First, thank you for reading and second, thank you for writing this: “I Will Never Call Myself a ‘Content Creator’. I care too much about my writing to call myself anything other than a writer.” I’ve spent a great deal of time on this platform expounding the same logic.
If you read this article carefully, you will note several points. The main being that it appears Ms. Cooper was fired for using this tool instead of doing her human job as an editor. I don’t know if this was the actual case, but that is what we were being told. I know it has been the case in the past with other editors and this is a profound problem when it does occur because even if it gets “so much right” Grammarly still gets too much wrong and should not be totally relied upon in place of knowledgeable human eyes.
The second point is that this is about such tools being used by editors. My point here does not preclude their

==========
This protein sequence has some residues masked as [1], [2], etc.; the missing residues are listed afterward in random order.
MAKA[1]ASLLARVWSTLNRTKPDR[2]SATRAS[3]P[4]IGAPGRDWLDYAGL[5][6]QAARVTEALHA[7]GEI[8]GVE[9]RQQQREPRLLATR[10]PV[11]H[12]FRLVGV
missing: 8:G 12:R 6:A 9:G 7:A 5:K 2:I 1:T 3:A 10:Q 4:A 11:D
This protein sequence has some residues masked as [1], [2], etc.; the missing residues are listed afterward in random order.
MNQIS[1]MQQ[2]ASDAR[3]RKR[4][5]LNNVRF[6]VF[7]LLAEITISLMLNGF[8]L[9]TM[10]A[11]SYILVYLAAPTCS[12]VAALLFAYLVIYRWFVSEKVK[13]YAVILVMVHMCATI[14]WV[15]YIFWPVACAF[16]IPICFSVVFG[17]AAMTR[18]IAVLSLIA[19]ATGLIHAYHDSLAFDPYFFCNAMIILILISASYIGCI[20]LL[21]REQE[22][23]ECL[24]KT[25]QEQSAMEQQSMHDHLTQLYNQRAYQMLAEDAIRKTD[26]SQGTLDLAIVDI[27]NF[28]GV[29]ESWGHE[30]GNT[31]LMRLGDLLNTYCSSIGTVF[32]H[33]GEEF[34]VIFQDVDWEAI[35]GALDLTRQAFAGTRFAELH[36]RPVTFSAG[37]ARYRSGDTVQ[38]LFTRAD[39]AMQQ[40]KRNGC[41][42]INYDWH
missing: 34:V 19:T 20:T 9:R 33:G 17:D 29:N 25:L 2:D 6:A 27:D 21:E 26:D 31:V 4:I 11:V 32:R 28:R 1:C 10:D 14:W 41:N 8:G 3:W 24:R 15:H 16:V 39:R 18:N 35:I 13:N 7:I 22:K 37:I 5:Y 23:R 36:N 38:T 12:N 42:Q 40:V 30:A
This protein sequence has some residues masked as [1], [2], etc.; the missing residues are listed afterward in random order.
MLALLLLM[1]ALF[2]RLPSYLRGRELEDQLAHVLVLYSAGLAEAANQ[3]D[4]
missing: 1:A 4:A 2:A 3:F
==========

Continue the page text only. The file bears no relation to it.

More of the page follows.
use by writers. Indeed, it doesn’t necessarily preclude the use by editors, either; it merely precludes that use as a “crutch.”
Finally, Grammarly is intended to provide examples as suggestions, nothing more, and only people who are good writers to begin with have complete success with it. Otherwise they are bound to see the mistakes it makes as “corrections.” So that, in the end, we are still in need of the knowledgeable human eye.
For most, Grammarly’s best use is as a spellcheck. Even there it is sometimes questionable. But then, aren’t we all?
Again, thank you for reading, Ms. Michaeljohn.